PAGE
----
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Wild Oates aired in September 1994 on FOX.

This was a comedy about the social lives of twentysomethings in
Chicago. Jack ( Tim Conlan) was a self-centered professional
photographer used to getting his way. His lifelong best friend and
roommate, Brian ( Paul S. Rudd) was a sensitive social worker who
between jobs worked for a temp agency. Shy Brian was dating Jack's
former girlfriend, Shelly ( Paula Marshall), a fifth-grade teacher,
rekindling Jack's ardor for her. Shelly's dizzy roommate Liz ( Jana
Marie Hupp) was an insecure hairdresser who couldn't sustain a
romantic relationship. Most of the action took place in their
apartments and at The Hanger, a neighborhood singles-club where they
talked about important things like feelings, dates, and sex, sex, sex.
Habitues there included the Kavasi sisters ( Karri Turner, Tamara
Olson), sex-crazed dumb blonde bimbos who had moved to Chicago from
their European homeland; Kathee ( Christine Cavanaugh), a cynical
waitress/musician waiting for her big break; and Gordon ( Timothy
Fall), an obnoxious nerdy regular with the hots for Liz.

An article from The Baltimore Sun

'Wild Oats': Fox's crop for twentysomethings
July 16, 1994|By David Zurawik | David Zurawik,Sun Television Critic

Los Angeles -- You might think a show called "Wild Oats," which will follow "Married . . . With Children" on Fox's big Sunday-night lineup this fall, is only about sex.

Not so, says Jana Marie Hupp, one of the four stars of the sitcom about twentysomething singles living in Chicago. She believes "Wild Oats" has something more important to say about -- and to -- persons in their 20s.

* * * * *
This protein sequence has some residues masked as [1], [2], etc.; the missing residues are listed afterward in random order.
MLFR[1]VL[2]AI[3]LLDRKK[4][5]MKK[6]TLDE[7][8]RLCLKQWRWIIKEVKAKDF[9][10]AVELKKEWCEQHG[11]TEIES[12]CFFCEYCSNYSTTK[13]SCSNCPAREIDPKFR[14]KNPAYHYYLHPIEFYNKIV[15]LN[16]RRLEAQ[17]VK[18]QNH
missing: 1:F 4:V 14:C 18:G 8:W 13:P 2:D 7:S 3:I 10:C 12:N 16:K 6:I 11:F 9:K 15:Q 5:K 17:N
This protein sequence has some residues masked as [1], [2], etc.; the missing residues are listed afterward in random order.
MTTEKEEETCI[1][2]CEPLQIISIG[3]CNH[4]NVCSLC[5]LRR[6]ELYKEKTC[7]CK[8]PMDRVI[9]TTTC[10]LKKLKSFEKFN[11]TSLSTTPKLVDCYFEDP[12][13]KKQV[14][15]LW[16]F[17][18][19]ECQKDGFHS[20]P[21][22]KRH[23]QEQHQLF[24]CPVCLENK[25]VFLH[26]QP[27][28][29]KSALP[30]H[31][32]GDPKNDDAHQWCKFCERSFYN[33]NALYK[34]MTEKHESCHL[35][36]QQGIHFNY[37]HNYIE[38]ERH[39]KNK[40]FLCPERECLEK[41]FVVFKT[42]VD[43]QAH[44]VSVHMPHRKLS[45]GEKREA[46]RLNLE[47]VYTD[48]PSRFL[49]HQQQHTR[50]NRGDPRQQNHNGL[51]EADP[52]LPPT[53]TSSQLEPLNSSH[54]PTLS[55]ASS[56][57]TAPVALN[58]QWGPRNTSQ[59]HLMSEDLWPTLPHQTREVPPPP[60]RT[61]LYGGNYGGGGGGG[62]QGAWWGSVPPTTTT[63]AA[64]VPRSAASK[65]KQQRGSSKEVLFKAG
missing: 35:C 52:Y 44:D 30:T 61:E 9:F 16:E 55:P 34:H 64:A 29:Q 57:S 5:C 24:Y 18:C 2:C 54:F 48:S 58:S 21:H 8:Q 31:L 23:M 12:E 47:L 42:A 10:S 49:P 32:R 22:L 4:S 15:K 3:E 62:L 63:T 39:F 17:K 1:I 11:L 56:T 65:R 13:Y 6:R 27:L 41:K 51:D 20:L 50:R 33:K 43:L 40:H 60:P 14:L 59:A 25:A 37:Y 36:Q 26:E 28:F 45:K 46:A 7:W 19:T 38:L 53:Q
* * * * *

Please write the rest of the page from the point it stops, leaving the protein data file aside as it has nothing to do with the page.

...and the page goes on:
Reacting negatively to the term "Generation X," which surfaced in a question from a fortysomething TV critic yesterday, Hupp said, "I think the entire concept of Generation X has really been around forever. There's always been a small amount of twentysomethings who have dropped out, were feeling apathetic, that weren't working.

"But there's also an enormous [number] of twentysomethings out there that need to be represented. And I think they probably resent having that label put on them. They are productive. They want success in life -- monetary, social, emotional, intellectual and otherwise.

"And I think it's important to represent these people, too. They're out there. I'm sure they probably eclipse the Generation X -- quote, unquote -- group of people. And I think that's what we do very, very well in this show -- represent them."

Paul Stephen Rudd, one of Hupp's co-stars, agreed. "It seems like Generation X has become synonymous with slacker. I mean, what is Generation X, anyway?"

"How about Generation Sex? That seems more appropriate, actually, doesn't it?" Hupp concluded.

OK, so it did get back to sex. But in the middle was some sociology and a bit of generational talk that helps explain why "Wild Oats" will be worth catching when it debuts.

Like Hupp's speech, the pilot for the show always returns to sex (and some of it is pretty stupid because it's not couched in terms of safe sex). But there is potentially more going on in this show than is suggested by the Fox synopsis: "A half-hour ensemble comedy depicting the roller-coaster lives of a group of out-all-night twentysomethings living in Chicago."

"Wild Oats" is about two sets of roommates. There's Hupp's character, Liz, and her roommate, Shelly (Paula Marshall). Then there's Rudd's character, Brian, and his roommate, Jack (Tim Conlon).

Jack and Shelly were a couple, but they split up six months ago. Now Brian and Shelly are a couple, but it's driving Jack crazy. Liz has her own problems. She meets awful guys at the Hangar, a singles bar. Jack visits the bar with Tonya and Tasha, two young sisters who seem to know about nothing but sex.

Got all that? It doesn't matter. What's important is that the show rises above Tonya and Tasha, and achieves some of the modest goals producer Lou Diamond and Hupp have for it.

"I know this isn't Shakespeare," Diamond says. "The main idea here idea is to to tell a fun story entertainingly. . . . Situation comedies mainly entertain.